The new Friday market on mid-Market Street in San Francisco was a big hit with hundreds of people enjoying drinks, food trucks, and shopping eclectic stalls on a warm autumn evening. Mayor Ed Lee and several supervisors arrived, too. I managed to speak briefly with the Mayor about some of the tech community issues and urged him to integrate the tech community and not keep it segregated. He agreed and said the Friday market was a step in that direction.
Unfortunately I didn’t get a chance to tell the mayor about an idea I had, to have Google et al. up the extra quarter on Muni bus fares. They rose by a quarter to $2.25 on September 1. It would be a great publicity gesture if those firms picked up that quarter for all riders as a show of support for busses for everyone. They have often been criticized for using bus stops and city resources and not paying a full share.
Intel Intern Aniket Borkar modeling the Smart Helmet
Students at Oregon State University and Intel interns collaborated 0n a smart helmet with life-saving features.
For the past half year, a group of five undergraduate students from Oregon State University has been working with interns at Intel to create a smart safety helmet for cyclists. In a perfect world, the primary function of the helmet — to detect a crash and communicate to emergency contacts — would never be used.
The job of today’s bicycle helmets is to provide protection to the head in a crash. The group of interns wants to extend this functionality, especially when used with smaller children, as well as provide tests to determine if a rider involved in a crash may have suffered a concussion and requires medical attention.
Viewed as a “smart helmet,” which is connected to a smartphone, the prototype uses sensors (e.g., accelerometers) to detect a crash and communication hardware to automatically dial a predefined emergency contact. Built into the helmet are above-the-ear speakers, a microphone, an LED headlamp and a 3.7V, 2600mAh lithium-ion battery. The team also created a custom logic board that incorporates…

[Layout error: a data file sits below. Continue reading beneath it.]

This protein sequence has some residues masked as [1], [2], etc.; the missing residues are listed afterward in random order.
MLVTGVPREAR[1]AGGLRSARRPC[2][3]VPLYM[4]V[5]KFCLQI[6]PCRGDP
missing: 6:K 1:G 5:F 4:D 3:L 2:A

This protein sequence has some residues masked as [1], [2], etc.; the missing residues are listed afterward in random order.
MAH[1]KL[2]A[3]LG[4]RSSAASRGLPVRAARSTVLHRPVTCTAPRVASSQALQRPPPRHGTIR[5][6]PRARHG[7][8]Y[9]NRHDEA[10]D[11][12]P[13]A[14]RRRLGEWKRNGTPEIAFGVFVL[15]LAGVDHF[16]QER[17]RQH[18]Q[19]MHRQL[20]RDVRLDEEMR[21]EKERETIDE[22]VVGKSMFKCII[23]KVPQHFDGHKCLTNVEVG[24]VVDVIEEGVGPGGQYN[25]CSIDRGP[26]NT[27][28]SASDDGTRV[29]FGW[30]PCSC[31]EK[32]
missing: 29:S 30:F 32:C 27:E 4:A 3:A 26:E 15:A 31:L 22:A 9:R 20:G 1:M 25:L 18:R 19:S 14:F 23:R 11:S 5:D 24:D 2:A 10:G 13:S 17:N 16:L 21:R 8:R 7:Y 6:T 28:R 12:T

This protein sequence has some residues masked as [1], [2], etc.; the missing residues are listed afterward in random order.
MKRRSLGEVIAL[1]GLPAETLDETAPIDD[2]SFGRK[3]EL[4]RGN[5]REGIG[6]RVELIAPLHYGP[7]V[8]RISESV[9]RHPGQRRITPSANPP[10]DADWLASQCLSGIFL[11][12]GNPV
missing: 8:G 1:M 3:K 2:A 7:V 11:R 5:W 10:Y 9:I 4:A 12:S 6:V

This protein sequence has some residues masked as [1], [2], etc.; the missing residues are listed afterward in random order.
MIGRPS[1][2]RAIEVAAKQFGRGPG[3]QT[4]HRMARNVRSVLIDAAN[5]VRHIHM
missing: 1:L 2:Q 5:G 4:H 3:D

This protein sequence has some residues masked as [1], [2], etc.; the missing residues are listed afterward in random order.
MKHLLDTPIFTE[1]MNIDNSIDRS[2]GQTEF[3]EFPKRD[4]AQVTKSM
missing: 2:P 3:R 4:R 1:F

I’ve attended a few GlazedCon
events now and find them to be incredibly useful from both a content and networking perspective. They are specifically focused on an area that is exploding and isn’t going to slow down anytime soon: Wearables.
We’re proud to be a media partner again and this time, GlazedCon is expanding to London on October 22, 2014,
where they’ll gather together Wearable and IoT executives, along with other top tech thought-leaders to debate the real business opportunities for the hottest emerging tech ecosystem.
The event is instrumental for key executives, startups, media, mobile warriers and investors. In conjunction with GlazedCon London, they will be holding the first annual Wearable World Expo
where over 50 of the hottest Wearable Tech companies will showcase products so cool you’ll actually want to leave with them….or at least let the world know about them!
We have a special 30% discount code for those interested in attending below:
30% off tickets glazed_weblogtheworld
I’m adamant that San Francisco shouldn’t be allowed to be made into a bedroom community for Silicon Valley’s business parks. Original ideas require original experiences and companies should take advantage of that and not force their staff onto a bus and ship them to a central holding facility for the day.
San Francisco offers a treasure trove of original experiences. Silicon Valley staff should be told to stay off the bus, telecommute, and get out and about. It’ll generate new experiences and possibly new ideas. The same experience every day, waiting for your cubicle to pick you up, won’t generate anything new.
Why do we have hundreds of To-Do list apps, Email managers, calendars, get-food-delivered apps…? There’s a cornucopia of mundane and me-too apps. Original ideas come from original experiences. Watching the world on Youtube or from a bus window doesn’t work. You have to be in it which is a good thing.
By staying off the bus the tech workers become integrated into their neighborhoods. If they stay off the bus their neighbors might even get to know them.
City or Company Culture?
Inclusion works better for communities than…
The 10th anniversary Aspen Ideas Festival,